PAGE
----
Density and Disturbances: The NAND Block

This post is part of the “Learning Flash: For Storage Engineers” series.  Click here, if you missed the intro post.

I apologize for the entirely inexcusable delay between posts in this series.  I had every intention of getting this post completed earlier this year, but life and work have both been very busy.  Better late than never, I suppose…

In the previous post, I demonstrated how the transistor has been modified to enable non-volatile data retention.  I also showed how flash cells are programed, read and erased.  At first glance, flash seems pretty simple and, if density and cost were of no consequence, flash would have remained this simple.

If we take another look at the basic model of the flash cell, you will notice it has 2 dedicated terminals.  This sort of architecture, where each flash cell–each bit–is individually programable is referred to as NOR.   The granularity of addressability makes programming NOR much easier.  The dedicated terminals that provide per-cell addressability, however, also greatly increase the space, circuitry and costs required for NOR.

NOR Cell

While NOR flash is very flexible, the required size and materials make it cost-prohibitive as a disk alternative.  To replace disk, we needed to make some compromises to get cost and density down to comparable levels.  This is where NAND comes in.

The first compromise we find in NAND architectures is the loss of per-cell programming granularity.  Instead of flash cells each having their own dedicated source and drain terminals, the are instead connected in a serial string.  This is a similar concept to a string of christmas lights, where every light in the string participates in the circuit.  For a light in the middle of the string to receive current, all other lights in the string must also receive and pass current.  If any light does not pass current, the entire string fails.  Likewise, NAND flash is formed in long strings of transistors.  Programming and reading any one cell requires the entire string to participate.

NAND is designed this way because it greatly reduces the circuitry required for flash.  Instead of placing terminals for each cell, the terminals can be placed at the ends of strings containing 32 or 64 of cells.  This results in much greater density within the flash die and significantly reduced costs.  Further density is achieved by sharing control gates across rows of strings to form a block.  I’ll go into more detail on the NAND block later in this post.

NAND String

As described in my prior posts, a read operation is a basic conductivity test.  If a flash cell is programmed, the charge in the floating gate will inhibit conductivity, resulting in a “programmed” response.  Empty cells will not interfere, resulting in conductivity.  The challenge with NAND  is that a read operation on any one cell in the string requires the rest of the string to be conducting.  This is accomplished by placing higher, overdrive voltages on the control gates of other cells in the string in order to force conductivity regardless of their programmed state.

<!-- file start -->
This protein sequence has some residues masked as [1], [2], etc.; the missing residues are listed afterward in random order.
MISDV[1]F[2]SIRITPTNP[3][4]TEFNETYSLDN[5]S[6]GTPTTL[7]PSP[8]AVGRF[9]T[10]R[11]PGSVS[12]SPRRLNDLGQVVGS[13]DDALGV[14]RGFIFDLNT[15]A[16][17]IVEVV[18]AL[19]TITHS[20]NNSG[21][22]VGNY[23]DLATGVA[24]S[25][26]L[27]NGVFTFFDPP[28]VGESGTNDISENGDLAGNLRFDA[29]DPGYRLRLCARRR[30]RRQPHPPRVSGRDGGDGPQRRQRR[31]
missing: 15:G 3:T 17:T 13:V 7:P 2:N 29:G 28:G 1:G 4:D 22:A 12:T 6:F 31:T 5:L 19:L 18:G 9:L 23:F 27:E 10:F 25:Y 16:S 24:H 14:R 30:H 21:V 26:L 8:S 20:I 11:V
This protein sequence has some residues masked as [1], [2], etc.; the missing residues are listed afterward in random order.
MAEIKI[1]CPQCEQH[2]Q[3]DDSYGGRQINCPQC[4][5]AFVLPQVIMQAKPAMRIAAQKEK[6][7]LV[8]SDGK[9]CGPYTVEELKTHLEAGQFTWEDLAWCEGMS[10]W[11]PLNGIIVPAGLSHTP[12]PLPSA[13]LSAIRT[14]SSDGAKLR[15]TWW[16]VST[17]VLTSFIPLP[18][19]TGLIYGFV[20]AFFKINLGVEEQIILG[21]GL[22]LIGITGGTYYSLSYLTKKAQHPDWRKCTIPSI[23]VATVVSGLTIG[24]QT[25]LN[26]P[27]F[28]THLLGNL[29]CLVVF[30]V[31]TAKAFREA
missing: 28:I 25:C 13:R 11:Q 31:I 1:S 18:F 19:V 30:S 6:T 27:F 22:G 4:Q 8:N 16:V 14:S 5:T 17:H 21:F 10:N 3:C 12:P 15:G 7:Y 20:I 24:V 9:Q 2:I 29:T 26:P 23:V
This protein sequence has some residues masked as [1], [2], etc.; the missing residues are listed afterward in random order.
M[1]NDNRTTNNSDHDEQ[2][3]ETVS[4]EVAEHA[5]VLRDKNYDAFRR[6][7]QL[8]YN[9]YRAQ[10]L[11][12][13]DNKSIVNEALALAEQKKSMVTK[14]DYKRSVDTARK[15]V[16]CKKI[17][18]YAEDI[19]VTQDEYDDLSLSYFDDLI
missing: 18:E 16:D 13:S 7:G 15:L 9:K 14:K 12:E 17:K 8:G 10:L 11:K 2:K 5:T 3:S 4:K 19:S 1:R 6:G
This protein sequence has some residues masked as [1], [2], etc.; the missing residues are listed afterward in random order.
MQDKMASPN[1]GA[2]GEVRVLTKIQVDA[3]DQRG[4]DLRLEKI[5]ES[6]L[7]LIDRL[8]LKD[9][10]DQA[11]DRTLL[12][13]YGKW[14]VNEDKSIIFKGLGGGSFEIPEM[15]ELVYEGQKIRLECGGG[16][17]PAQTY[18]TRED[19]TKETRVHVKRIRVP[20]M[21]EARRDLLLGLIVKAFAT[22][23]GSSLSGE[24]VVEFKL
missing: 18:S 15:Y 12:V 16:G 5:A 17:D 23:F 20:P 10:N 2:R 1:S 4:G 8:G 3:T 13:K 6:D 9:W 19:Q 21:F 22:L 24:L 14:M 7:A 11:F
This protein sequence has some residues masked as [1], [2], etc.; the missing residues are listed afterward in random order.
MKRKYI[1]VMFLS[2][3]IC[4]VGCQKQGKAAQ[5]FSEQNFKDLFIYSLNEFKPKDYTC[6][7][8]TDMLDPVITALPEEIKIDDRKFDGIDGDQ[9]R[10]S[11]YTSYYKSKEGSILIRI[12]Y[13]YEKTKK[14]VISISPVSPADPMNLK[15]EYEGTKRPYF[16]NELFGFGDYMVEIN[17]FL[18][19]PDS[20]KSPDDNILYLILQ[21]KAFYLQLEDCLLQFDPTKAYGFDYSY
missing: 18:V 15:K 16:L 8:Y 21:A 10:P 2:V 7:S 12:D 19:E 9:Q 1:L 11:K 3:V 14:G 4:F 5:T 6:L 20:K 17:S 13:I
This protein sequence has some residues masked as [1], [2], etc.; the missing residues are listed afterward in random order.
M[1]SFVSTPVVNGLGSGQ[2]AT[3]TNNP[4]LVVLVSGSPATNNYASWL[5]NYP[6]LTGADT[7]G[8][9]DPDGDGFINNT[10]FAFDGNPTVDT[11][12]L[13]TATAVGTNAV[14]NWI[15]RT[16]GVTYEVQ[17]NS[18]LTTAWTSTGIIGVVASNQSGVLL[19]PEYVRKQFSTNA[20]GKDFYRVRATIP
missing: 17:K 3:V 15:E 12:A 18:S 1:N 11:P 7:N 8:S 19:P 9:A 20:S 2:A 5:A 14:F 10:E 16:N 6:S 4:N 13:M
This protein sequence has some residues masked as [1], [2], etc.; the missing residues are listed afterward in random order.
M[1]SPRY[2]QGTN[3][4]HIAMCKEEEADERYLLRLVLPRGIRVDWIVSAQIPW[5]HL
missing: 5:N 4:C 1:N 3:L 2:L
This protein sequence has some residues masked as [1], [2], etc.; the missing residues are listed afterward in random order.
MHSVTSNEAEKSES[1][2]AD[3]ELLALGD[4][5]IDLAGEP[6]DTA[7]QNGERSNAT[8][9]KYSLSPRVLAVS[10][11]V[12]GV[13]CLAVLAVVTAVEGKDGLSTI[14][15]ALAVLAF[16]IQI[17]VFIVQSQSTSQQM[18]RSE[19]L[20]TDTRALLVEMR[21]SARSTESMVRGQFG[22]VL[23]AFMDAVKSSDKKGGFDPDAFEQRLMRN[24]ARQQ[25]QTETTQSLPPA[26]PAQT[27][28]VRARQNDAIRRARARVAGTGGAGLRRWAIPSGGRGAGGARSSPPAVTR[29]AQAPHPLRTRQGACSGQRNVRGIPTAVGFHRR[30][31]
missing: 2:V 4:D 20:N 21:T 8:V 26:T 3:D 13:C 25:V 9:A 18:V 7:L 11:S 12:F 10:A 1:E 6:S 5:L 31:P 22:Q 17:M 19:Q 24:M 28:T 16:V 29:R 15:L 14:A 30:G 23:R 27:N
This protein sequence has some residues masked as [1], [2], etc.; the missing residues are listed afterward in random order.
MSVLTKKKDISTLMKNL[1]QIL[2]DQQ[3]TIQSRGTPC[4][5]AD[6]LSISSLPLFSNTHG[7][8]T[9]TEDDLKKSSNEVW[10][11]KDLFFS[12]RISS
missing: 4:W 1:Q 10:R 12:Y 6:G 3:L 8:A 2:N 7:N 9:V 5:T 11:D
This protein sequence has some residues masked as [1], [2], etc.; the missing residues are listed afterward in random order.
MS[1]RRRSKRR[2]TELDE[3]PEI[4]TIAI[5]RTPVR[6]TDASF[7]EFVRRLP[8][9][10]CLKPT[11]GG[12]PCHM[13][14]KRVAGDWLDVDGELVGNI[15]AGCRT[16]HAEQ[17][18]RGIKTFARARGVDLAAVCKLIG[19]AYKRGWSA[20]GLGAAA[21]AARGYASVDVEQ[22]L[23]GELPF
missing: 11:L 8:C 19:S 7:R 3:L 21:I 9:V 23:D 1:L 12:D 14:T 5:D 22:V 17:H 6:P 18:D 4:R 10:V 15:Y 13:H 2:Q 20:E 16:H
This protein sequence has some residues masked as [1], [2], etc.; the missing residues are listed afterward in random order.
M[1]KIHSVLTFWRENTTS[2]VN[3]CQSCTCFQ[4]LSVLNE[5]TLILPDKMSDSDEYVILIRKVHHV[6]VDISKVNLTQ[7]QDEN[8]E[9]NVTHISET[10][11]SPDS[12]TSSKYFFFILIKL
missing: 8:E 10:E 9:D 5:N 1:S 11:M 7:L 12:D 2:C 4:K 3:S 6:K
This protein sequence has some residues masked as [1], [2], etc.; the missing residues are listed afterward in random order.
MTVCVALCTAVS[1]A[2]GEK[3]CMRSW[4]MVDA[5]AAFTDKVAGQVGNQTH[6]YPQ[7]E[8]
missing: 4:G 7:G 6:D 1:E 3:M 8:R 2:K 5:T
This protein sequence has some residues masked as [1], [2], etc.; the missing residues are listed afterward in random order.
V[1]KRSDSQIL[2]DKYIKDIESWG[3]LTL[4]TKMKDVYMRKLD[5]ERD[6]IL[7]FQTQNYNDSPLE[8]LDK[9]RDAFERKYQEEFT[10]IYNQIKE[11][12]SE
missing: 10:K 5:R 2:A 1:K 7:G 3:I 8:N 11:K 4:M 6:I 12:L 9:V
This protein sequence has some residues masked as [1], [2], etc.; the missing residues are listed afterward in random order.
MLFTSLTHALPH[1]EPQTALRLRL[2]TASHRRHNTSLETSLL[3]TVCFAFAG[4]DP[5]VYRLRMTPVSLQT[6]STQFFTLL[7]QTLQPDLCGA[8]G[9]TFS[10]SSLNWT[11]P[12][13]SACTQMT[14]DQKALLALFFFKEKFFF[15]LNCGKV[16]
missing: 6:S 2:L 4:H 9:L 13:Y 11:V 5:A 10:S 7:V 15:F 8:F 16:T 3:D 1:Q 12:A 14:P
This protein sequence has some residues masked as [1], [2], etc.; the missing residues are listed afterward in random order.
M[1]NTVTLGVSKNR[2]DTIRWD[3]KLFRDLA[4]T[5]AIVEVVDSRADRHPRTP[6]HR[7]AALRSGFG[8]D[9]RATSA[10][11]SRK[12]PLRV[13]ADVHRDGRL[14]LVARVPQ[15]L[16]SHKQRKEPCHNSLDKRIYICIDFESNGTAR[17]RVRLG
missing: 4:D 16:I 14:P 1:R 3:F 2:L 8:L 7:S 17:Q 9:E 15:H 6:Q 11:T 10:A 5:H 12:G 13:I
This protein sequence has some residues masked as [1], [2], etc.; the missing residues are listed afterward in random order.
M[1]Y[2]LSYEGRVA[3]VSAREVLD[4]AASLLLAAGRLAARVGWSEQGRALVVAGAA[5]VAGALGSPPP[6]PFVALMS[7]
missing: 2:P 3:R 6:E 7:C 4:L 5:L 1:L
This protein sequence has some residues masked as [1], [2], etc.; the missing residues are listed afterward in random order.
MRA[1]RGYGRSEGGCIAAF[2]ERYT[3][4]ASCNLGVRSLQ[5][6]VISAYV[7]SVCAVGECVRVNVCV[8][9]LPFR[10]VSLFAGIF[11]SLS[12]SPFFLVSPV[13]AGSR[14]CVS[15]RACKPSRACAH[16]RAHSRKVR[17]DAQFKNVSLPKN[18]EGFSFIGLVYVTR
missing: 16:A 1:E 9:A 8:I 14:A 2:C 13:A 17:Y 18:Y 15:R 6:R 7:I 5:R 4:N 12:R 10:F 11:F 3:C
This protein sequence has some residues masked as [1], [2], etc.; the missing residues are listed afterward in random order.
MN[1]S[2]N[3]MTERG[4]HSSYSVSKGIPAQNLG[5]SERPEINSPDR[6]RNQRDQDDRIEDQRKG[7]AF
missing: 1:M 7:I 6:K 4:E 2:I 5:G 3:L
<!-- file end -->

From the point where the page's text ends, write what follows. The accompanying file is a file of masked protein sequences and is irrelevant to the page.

Voltage Thresholds are the key to flash operations.  A voltage threshold is the difference in voltage required to allow for the movement of electrons.  An empty cell has a lower voltage threshold (slightly negative, actually) than a programmed cell because the charged floating gate interference increases the voltage differential in a programmed cell.  Therefore, a cell can be tested(read) by using a control gate voltage that is slightly higher than that of an empty cell, but lower than a programmed cell.  Using this same principle, even a programmed cell can be forced to conduct, regardless of programmed state, by using a high enough voltage.

In the below diagram, the second cell in the string needs to be read.  In order to test this cell, the rest of the string must be forced into conductivity.  While 0V is applied to the control gate of the cell being read, 5V is applied to all other cells to force conductivity regardless of whether they are programmed.  Since the cell being read is not programmed, it conducts and results in a current through the string which is sensed and interpreted as a “1”.


NAND Read Empty

If the same read operation is performed on a cell that has been programmed a different result is measured.  All non-read cells are still forced to conduct with 5v.  The charged floating gate on the read cell is enough to inhibit the low voltage being applied to that control gate.  As a result, the read cell does not conduct.   Without a complete conductive circuit, the string does not pass current which is sensed and interpreted as a “0”.